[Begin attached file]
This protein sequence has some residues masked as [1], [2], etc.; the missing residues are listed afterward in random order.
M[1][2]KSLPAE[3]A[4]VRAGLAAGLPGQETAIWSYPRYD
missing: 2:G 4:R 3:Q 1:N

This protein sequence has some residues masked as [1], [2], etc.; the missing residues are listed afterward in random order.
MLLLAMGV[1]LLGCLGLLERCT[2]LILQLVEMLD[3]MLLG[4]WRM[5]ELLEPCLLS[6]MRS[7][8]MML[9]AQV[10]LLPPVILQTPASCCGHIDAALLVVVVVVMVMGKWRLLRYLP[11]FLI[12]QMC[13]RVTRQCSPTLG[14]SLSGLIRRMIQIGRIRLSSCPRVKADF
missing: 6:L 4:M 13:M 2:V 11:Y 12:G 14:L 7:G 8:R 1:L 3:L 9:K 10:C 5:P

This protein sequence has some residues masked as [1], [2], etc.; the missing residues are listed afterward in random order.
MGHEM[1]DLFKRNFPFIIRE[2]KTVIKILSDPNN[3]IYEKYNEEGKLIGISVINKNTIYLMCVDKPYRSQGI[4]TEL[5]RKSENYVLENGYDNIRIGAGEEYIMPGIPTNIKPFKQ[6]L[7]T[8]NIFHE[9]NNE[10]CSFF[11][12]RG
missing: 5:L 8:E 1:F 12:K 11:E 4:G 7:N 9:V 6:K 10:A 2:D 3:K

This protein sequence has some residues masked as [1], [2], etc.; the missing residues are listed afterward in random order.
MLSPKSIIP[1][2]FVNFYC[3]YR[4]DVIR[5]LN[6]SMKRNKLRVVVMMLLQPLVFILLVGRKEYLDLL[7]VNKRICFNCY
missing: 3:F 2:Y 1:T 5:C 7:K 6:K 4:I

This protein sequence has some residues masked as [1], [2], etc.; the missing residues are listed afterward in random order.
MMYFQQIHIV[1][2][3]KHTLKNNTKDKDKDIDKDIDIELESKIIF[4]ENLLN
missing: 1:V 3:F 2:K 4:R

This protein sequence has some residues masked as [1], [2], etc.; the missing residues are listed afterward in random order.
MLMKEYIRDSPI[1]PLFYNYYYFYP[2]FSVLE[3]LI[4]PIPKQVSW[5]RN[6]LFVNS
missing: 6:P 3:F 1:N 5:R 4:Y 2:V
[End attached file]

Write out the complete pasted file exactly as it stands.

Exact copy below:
This protein sequence has some residues masked as [1], [2], etc.; the missing residues are listed afterward in random order.
M[1][2]KSLPAE[3]A[4]VRAGLAAGLPGQETAIWSYPRYD
missing: 2:G 4:R 3:Q 1:N

This protein sequence has some residues masked as [1], [2], etc.; the missing residues are listed afterward in random order.
MLLLAMGV[1]LLGCLGLLERCT[2]LILQLVEMLD[3]MLLG[4]WRM[5]ELLEPCLLS[6]MRS[7][8]MML[9]AQV[10]LLPPVILQTPASCCGHIDAALLVVVVVVMVMGKWRLLRYLP[11]FLI[12]QMC[13]RVTRQCSPTLG[14]SLSGLIRRMIQIGRIRLSSCPRVKADF
missing: 6:L 4:M 13:M 2:V 11:Y 12:G 14:L 7:G 8:R 1:L 3:L 9:K 10:C 5:P

This protein sequence has some residues masked as [1], [2], etc.; the missing residues are listed afterward in random order.
MGHEM[1]DLFKRNFPFIIRE[2]KTVIKILSDPNN[3]IYEKYNEEGKLIGISVINKNTIYLMCVDKPYRSQGI[4]TEL[5]RKSENYVLENGYDNIRIGAGEEYIMPGIPTNIKPFKQ[6]L[7]T[8]NIFHE[9]NNE[10]CSFF[11][12]RG
missing: 5:L 8:E 1:F 12:K 11:E 4:G 7:N 9:V 6:K 10:A 2:D 3:K

This protein sequence has some residues masked as [1], [2], etc.; the missing residues are listed afterward in random order.
MLSPKSIIP[1][2]FVNFYC[3]YR[4]DVIR[5]LN[6]SMKRNKLRVVVMMLLQPLVFILLVGRKEYLDLL[7]VNKRICFNCY
missing: 3:F 2:Y 1:T 5:C 7:K 6:K 4:I

This protein sequence has some residues masked as [1], [2], etc.; the missing residues are listed afterward in random order.
MMYFQQIHIV[1][2][3]KHTLKNNTKDKDKDIDKDIDIELESKIIF[4]ENLLN
missing: 1:V 3:F 2:K 4:R

This protein sequence has some residues masked as [1], [2], etc.; the missing residues are listed afterward in random order.
MLMKEYIRDSPI[1]PLFYNYYYFYP[2]FSVLE[3]LI[4]PIPKQVSW[5]RN[6]LFVNS
missing: 6:P 3:F 1:N 5:R 4:Y 2:V